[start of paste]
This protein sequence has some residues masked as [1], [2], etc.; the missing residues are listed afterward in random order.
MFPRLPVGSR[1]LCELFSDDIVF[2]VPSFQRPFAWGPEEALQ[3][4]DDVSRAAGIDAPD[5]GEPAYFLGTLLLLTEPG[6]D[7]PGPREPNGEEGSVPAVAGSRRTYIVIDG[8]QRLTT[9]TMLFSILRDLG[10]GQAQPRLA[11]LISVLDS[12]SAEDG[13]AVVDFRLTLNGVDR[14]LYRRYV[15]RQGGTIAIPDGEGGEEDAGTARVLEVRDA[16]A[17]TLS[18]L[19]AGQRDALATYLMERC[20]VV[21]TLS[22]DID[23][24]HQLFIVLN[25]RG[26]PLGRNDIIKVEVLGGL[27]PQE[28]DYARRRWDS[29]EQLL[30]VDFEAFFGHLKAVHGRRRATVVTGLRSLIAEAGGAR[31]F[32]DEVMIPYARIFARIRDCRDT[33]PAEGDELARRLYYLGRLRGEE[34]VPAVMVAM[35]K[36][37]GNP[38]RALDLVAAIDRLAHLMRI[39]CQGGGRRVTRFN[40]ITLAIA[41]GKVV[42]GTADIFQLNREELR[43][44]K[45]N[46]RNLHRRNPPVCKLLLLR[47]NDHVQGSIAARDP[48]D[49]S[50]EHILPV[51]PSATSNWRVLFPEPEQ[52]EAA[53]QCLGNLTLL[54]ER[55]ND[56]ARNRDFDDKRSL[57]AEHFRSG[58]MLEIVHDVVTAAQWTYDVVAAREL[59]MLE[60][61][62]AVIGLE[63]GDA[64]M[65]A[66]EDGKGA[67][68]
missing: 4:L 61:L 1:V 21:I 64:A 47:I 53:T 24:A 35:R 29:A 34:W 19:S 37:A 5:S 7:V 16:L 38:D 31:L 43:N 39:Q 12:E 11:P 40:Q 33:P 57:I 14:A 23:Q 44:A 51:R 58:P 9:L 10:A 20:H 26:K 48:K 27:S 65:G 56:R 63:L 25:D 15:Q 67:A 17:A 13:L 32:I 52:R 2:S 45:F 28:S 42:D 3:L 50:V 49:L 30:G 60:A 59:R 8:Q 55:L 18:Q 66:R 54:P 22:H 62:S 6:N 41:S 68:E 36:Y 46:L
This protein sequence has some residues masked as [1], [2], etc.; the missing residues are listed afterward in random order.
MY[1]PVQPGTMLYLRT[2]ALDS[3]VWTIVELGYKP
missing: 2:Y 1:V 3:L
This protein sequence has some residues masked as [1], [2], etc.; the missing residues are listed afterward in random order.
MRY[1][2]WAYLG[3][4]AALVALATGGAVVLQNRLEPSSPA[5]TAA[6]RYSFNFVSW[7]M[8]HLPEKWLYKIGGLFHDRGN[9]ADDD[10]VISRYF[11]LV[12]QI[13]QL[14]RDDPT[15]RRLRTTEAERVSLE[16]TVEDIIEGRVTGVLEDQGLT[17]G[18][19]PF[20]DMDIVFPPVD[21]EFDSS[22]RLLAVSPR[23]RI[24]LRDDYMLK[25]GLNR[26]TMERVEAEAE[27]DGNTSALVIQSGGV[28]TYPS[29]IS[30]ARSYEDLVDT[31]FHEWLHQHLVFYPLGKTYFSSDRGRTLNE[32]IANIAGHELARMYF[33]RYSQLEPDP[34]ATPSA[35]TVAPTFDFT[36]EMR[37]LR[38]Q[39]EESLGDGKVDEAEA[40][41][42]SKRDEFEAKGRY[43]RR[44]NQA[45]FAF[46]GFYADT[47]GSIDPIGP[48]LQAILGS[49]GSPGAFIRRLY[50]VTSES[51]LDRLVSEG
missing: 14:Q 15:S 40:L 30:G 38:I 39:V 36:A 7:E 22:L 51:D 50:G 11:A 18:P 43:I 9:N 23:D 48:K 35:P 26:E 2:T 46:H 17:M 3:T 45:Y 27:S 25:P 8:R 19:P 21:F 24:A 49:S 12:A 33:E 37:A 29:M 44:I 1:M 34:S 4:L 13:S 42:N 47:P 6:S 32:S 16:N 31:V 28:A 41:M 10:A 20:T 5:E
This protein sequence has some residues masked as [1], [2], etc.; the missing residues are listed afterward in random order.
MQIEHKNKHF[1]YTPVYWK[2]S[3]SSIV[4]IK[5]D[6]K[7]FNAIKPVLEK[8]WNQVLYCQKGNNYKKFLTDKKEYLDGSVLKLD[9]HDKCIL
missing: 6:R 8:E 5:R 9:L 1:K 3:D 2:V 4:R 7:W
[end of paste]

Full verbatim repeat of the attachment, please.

This protein sequence has some residues masked as [1], [2], etc.; the missing residues are listed afterward in random order.
MFPRLPVGSR[1]LCELFSDDIVF[2]VPSFQRPFAWGPEEALQ[3][4]DDVSRAAGIDAPD[5]GEPAYFLGTLLLLTEPG[6]D[7]PGPREPNGEEGSVPAVAGSRRTYIVIDG[8]QRLTT[9]TMLFSILRDLG[10]GQAQPRLA[11]LISVLDS[12]SAEDG[13]AVVDFRLTLNGVDR[14]LYRRYV[15]RQGGTIAIPDGEGGEEDAGTARVLEVRDA[16]A[17]TLS[18]L[19]AGQRDALATYLMERC[20]VV[21]TLS[22]DID[23][24]HQLFIVLN[25]RG[26]PLGRNDIIKVEVLGGL[27]PQE[28]DYARRRWDS[29]EQLL[30]VDFEAFFGHLKAVHGRRRATVVTGLRSLIAEAGGAR[31]F[32]DEVMIPYARIFARIRDCRDT[33]PAEGDELARRLYYLGRLRGEE[34]VPAVMVAM[35]K[36][37]GNP[38]RALDLVAAIDRLAHLMRI[39]CQGGGRRVTRFN[40]ITLAIA[41]GKVV[42]GTADIFQLNREELR[43][44]K[45]N[46]RNLHRRNPPVCKLLLLR[47]NDHVQGSIAARDP[48]D[49]S[50]EHILPV[51]PSATSNWRVLFPEPEQ[52]EAA[53]QCLGNLTLL[54]ER[55]ND[56]ARNRDFDDKRSL[57]AEHFRSG[58]MLEIVHDVVTAAQWTYDVVAAREL[59]MLE[60][61][62]AVIGLE[63]GDA[64]M[65]A[66]EDGKGA[67][68]
missing: 4:L 61:L 1:V 21:I 64:A 47:I 53:T 24:A 35:R 29:A 34:W 19:S 37:A 5:S 7:V 16:L 38:D 31:L 43:N 39:Q 12:E 11:P 40:Q 33:P 57:I 14:A 23:Q 44:A 51:R 58:P 9:L 10:A 20:H 26:K 48:K 27:S 65:G 56:R 63:L 25:D 15:Q 67:A 17:A 13:L 32:I 52:R 2:S 45:F 28:S 42:D 3:L 50:V 49:L 30:G 60:A 59:R 8:Q 55:L 18:Q 66:R 54:P 22:H 62:S 6:N 41:S 68:E 36:Y 46:L
This protein sequence has some residues masked as [1], [2], etc.; the missing residues are listed afterward in random order.
MY[1]PVQPGTMLYLRT[2]ALDS[3]VWTIVELGYKP
missing: 2:Y 1:V 3:L
This protein sequence has some residues masked as [1], [2], etc.; the missing residues are listed afterward in random order.
MRY[1][2]WAYLG[3][4]AALVALATGGAVVLQNRLEPSSPA[5]TAA[6]RYSFNFVSW[7]M[8]HLPEKWLYKIGGLFHDRGN[9]ADDD[10]VISRYF[11]LV[12]QI[13]QL[14]RDDPT[15]RRLRTTEAERVSLE[16]TVEDIIEGRVTGVLEDQGLT[17]G[18][19]PF[20]DMDIVFPPVD[21]EFDSS[22]RLLAVSPR[23]RI[24]LRDDYMLK[25]GLNR[26]TMERVEAEAE[27]DGNTSALVIQSGGV[28]TYPS[29]IS[30]ARSYEDLVDT[31]FHEWLHQHLVFYPLGKTYFSSDRGRTLNE[32]IANIAGHELARMYF[33]RYSQLEPDP[34]ATPSA[35]TVAPTFDFT[36]EMR[37]LR[38]Q[39]EESLGDGKVDEAEA[40][41][42]SKRDEFEAKGRY[43]RR[44]NQA[45]FAF[46]GFYADT[47]GSIDPIGP[48]LQAILGS[49]GSPGAFIRRLY[50]VTSES[51]LDRLVSEG
missing: 14:Q 15:S 40:L 30:G 38:I 39:V 36:A 7:E 22:L 51:D 50:G 11:A 18:P 43:I 9:N 23:D 48:K 35:P 26:E 2:T 46:H 17:M 3:T 45:Y 27:S 25:P 8:R 19:P 21:F 24:A 49:S 12:A 33:E 37:A 29:M 44:I 1:M 34:S 4:L 13:S 42:N 47:P 6:S 32:S 16:N 31:V 28:A 41:M 10:A 20:T 5:E
This protein sequence has some residues masked as [1], [2], etc.; the missing residues are listed afterward in random order.
MQIEHKNKHF[1]YTPVYWK[2]S[3]SSIV[4]IK[5]D[6]K[7]FNAIKPVLEK[8]WNQVLYCQKGNNYKKFLTDKKEYLDGSVLKLD[9]HDKCIL
missing: 6:R 8:E 5:R 9:L 1:K 3:D 2:V 4:R 7:W